Uk: Dr. Brian May (‘Queen’ Guitarist) Tells Why he Has to Speak for the Animals.

Queen guitarist Brian May on helping animals



Sunday December 5,2010

By Dr Brian May

SOMEONE asked me recently what I wanted to be remembered for. We Will Rock You? Playing atop Buckingham Palace?–Q&feature=related

I said, given the choice, I’d rather be remembered for hastening the end of cruelty to animals and sowing the seeds for true respect in the way we treat all creatures.

Seems like a radical change of career for me, doesn’t it? My love of music is unshakeable, along with a love of Astrophysics, Stereoscopy, and Photoshop, but my love of animals has led me to a place I would rather not have to be, where I put my guitar down, and try to give animals a voice.

So daily I make myself very unpopular with various people, who still believe animals were put on Earth to be used and abused at will by humans. 

Human is the name we give ourselves, and there is an adjective derived from it, implying compassion, sensibility, fairness: the word “humane”.

Throughout history man has tried to justify his behaviour towards fellow man and other animals. 

In the Age of Enlightenment, he was justifying burning women at the stake because they had the devil in them.

Writing the US constitution for the Land of the Free, he was justifying keeping slaves, because “they were not the same as us”, and society would collapse without slavery. Men have justified so many appalling behaviours: torturing political prisoners, degradation of women, abuse of children, victimisation of minorities, near eradication of native peoples.

These hideous abuses are looked back on with shame. How did we ever imagine that because a human looked different, he didn’t have feelings, the right to freedom, food, respect and equal opportunities?

Another revolution is happening now. We have begun to realise other creatures on this planet have just as much right to live, breathe and enjoy their time as we do.
But we are at the primitive beginnings of this realisation.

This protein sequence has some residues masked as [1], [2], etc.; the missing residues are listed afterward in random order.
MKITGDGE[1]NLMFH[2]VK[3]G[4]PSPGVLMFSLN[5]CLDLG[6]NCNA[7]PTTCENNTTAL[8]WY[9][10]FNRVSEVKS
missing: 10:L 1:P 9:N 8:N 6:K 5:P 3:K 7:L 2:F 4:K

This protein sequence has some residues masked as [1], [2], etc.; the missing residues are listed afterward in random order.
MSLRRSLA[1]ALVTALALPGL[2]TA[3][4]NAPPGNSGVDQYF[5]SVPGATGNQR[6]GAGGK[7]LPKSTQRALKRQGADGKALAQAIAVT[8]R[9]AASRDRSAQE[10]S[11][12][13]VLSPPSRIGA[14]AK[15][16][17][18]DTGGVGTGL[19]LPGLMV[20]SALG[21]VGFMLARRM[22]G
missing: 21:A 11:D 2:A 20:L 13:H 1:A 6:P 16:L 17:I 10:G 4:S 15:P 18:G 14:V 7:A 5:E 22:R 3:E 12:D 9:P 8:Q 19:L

As I write, millions of animals are suffering at the hands of humans. 
Animal farming (read “Eating Animals” by Jonathan Safran Foer) involves the abuse of millions of creatures every day that have senses and feelings similar to ours.

Ian Redmond OBE, the world-famous zoologist, says that a generation ago, any biologist attributing “maternal feelings and behaviour” to a mother monkey cuddling her offspring would be accused of anthropomorphism and never taken seriously as a scientist again.

This is no longer the case. Recent mapping of genomes has revealed the uncanny similarity of the human make-up to that of primates and only a little less closely to mammals such as mice and rats.

It is now accepted that the idea “humans think and behave rationally, but animals act just on instinct” is unsupportable.
In 2004, after 100 years of work from animal-caring people, a Hunting Act was passed in this country banning the cowardly and despicable “sport” of fox-hunting along with hare-coursing, and stag hunting with packs of dogs.  Recently we saw public outrage at the senseless killing of just one magnificent stag simply for its antlers.

But this is merely the tip of a huge iceberg: millions of highly intelligent creatures, more intelligent than the cats and dogs this nation loves so much, are being abused in Britain at this minute.

Pigs, cows, lambs are bred purely as commodities, ready for the brutal slaughterhouse. 
Chickens are bred in appalling battery conditions without the mercy of a decent life or a decent death.

All farmed animals are now species that have been created by man to fulfill demand for more productivity and more more money with no regard for their welfare. 

Those turkeys, which will be slaughtered in their cartloads this Christmas, could never even walk. 

Other birds are bred in battery conditions, released for a pitifully short life, and shot at with shotguns, for fun. 

Millions of primates, who are our closest relatives, are experimented on, kept in pitiful cages in laboratories, the concentration camps we call “humane”.

And we have a government that wants to bring back fox-hunting (claiming it’s humane, calling for “proof” that foxes suffer pain).
It is also attempting to license farmers to kill badgers on their land in a futile attempt to control Bovine TB with a “science-based” cull, which all scientific evidence says will fail. 

Morally? It’s all utterly indefensible. And it’s still legal to use wild animals in circuses. It all needs to change.

Attitudes are changing, the light is dawning, but we need to call clearly for what we want.  For justice for animals.

To help, visit organisations dedicated to freeing animals from slavery: The Born Free Foundation, The Badger Trust, BUAV, LACS, IFAW, PETA, and our own  Join the compassionate army. Together we will usher in a better world in which compassion and decency will never be mistaken for sentimentality, and all creatures will have a voice.

Read more:

A signed ‘Save Me’ poster by Brian May for SAV founder Mark Johnson

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